Then, they divided participants into two groups. One group followed a nutritious diet with less than 10% of calories coming from foods and drinks with added sugar, which couldn’t include products with artificial sweeteners. The other group followed the same eating plan, but they were allowed to consume artificially sweetened products. 

During the study, the participants completed questionnaires about their diet, eating habits, physical activity, and quality of life. Researchers also tracked their weight, body measurements, and markers for diabetes and heart disease.   

After ten months, the scientists found that adults in the sweetener-consuming group lost weight, were more satisfied with their diet, had a more positive mood, and had fewer cravings than participants in the other group. Adults in the group that couldn’t consume sweeteners also lost weight, but not quite as much as their sweetener-ingesting counterparts.

“The use of low-calorie sweeteners in weight management has been questioned, in part because of the link between their use and apparent weight gain in observational studies,” co-author Jason Halford, PhD, head of the University of Leeds’s School of Psychology and president of the European Association for the Study of Obesity, said in the statement. “However, increasingly it is becoming apparent that is not the case in long-term studies.”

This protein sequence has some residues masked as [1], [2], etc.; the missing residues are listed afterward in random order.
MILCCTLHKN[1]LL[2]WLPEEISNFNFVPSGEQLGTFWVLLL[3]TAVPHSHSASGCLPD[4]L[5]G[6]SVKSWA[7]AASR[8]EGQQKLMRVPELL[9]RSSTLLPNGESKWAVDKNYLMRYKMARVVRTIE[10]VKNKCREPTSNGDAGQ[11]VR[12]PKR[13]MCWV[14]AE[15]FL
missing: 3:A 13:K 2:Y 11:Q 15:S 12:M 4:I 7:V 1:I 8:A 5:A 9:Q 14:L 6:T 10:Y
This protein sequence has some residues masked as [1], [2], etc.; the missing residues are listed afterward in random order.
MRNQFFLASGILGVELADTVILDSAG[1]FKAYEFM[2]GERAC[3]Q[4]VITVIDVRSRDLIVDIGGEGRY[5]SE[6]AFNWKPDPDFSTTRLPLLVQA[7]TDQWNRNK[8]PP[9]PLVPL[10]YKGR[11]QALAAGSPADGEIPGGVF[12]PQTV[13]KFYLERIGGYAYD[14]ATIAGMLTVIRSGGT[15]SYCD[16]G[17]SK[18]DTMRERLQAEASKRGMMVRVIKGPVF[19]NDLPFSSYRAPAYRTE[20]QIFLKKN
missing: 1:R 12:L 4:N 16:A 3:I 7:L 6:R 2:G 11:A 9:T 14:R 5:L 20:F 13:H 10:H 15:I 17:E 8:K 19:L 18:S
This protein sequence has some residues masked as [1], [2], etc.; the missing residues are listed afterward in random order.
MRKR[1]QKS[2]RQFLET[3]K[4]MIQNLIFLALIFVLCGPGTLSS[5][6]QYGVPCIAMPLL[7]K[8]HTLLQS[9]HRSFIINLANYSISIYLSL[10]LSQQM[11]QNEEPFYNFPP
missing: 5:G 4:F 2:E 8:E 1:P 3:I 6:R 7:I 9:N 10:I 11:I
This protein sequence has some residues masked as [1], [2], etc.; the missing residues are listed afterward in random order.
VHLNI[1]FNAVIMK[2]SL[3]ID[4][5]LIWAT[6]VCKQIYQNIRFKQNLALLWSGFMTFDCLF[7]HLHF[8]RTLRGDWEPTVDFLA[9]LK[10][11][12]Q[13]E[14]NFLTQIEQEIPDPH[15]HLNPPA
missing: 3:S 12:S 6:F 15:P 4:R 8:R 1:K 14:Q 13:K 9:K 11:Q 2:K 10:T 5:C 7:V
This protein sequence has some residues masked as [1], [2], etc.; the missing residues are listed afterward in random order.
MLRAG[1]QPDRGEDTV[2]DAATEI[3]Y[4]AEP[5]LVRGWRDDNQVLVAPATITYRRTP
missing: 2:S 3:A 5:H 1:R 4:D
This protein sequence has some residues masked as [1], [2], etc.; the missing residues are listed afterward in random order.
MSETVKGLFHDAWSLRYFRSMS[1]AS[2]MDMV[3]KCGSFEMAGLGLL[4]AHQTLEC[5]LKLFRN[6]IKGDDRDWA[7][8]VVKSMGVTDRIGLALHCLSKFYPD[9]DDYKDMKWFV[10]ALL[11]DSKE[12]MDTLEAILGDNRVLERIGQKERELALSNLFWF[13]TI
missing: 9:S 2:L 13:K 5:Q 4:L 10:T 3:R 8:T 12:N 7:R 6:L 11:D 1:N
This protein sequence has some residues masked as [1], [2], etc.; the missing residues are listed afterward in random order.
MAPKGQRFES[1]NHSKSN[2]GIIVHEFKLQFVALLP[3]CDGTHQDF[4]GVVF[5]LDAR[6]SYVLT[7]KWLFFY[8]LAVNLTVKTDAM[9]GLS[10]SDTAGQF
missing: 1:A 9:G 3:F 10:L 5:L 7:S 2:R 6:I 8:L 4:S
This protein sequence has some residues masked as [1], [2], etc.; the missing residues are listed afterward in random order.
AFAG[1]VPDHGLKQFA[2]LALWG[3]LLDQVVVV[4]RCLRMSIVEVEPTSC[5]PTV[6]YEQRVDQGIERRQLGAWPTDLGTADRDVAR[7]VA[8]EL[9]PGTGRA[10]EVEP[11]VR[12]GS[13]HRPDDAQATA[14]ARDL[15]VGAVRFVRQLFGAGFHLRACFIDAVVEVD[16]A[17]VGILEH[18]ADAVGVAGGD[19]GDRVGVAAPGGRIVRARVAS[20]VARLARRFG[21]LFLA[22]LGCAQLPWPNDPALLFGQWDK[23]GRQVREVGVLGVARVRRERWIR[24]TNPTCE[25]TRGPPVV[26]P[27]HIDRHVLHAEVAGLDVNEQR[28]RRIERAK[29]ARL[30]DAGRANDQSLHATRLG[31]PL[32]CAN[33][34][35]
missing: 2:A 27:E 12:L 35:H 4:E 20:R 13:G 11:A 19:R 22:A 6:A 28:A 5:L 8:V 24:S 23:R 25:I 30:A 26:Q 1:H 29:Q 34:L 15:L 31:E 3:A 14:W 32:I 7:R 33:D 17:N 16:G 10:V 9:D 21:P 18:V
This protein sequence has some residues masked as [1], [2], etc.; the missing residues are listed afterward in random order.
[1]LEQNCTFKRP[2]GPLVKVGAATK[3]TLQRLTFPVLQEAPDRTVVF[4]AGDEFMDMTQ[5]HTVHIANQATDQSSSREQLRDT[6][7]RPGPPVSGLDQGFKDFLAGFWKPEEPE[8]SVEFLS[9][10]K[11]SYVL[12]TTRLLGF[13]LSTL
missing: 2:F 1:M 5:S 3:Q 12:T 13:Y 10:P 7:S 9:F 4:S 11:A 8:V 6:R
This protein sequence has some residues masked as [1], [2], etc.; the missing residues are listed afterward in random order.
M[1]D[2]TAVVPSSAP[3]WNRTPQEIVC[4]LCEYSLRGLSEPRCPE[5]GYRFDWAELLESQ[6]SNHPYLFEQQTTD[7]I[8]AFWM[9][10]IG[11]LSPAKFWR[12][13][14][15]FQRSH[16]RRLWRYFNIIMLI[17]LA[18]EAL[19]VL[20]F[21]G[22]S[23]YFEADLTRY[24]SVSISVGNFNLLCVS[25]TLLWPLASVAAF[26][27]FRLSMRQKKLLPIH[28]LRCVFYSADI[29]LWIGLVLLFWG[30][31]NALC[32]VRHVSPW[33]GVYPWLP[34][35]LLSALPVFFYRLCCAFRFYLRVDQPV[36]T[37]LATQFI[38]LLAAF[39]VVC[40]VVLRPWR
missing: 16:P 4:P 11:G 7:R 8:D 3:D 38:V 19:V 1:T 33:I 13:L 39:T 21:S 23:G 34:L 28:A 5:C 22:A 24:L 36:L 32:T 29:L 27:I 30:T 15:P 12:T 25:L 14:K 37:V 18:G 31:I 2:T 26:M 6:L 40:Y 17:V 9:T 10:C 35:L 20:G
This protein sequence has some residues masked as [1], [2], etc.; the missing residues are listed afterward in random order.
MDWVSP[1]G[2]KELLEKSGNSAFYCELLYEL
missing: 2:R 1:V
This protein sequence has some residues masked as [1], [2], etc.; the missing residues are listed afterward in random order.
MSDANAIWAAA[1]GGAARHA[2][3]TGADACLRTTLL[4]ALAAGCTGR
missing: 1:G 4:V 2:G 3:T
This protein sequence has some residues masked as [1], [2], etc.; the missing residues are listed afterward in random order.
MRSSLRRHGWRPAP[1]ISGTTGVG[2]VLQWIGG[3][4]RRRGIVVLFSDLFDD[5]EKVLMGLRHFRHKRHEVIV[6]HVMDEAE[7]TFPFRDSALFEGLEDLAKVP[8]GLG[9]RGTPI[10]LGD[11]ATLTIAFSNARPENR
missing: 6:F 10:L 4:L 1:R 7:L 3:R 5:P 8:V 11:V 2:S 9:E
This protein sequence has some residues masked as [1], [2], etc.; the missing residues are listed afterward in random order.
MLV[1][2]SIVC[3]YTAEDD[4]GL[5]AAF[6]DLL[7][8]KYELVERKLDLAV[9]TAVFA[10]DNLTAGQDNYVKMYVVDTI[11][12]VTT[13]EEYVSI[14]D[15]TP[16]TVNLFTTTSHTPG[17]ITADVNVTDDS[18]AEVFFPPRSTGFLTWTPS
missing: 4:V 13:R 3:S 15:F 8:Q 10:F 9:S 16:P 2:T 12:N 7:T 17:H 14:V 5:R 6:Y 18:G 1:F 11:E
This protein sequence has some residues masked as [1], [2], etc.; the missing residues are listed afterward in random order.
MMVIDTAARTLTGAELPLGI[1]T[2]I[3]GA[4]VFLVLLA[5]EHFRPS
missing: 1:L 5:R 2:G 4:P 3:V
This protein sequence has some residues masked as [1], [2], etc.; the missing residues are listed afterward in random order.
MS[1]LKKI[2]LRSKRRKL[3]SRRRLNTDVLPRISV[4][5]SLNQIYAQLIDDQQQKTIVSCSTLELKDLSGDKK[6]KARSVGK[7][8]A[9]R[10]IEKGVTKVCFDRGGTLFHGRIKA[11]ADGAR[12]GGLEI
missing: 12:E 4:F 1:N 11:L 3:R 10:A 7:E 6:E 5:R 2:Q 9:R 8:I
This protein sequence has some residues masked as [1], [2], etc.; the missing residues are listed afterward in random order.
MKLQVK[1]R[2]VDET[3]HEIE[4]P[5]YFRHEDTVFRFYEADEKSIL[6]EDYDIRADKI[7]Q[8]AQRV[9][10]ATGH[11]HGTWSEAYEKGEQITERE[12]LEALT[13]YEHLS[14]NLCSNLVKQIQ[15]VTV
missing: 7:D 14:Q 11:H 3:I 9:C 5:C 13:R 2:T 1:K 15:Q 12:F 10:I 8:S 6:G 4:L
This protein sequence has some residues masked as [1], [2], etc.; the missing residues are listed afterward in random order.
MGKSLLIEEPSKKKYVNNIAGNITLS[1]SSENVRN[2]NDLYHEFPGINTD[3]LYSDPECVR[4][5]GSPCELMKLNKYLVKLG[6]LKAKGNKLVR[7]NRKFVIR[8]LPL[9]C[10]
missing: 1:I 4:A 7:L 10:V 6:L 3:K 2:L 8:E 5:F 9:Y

The only finding for children participants was that replacing sugary food and drinks with sweetened products was beneficial for children with high levels of uncontrolled eating.

The analysis didn’t show a heightened risk of diabetes or heart disease in either group.

Researchers noted some limitations of the study, including the small number of children participating and the testing of sweeteners collectively without distinguishing between individual types. There’s also a question about the generalizability of the findings because most participants were women with higher education levels.

Previous studies have suggested that fake sugars could cause cardiovascular problems and diabetes. While researchers don’t know how this might happen, some people think they might stimulate sugar cravings or change the gut microbiome in a way that negatively impacts metabolism, Rekha Kumar, MD, an endocrinologist and former American Board of Obesity Medicine medical director, told Health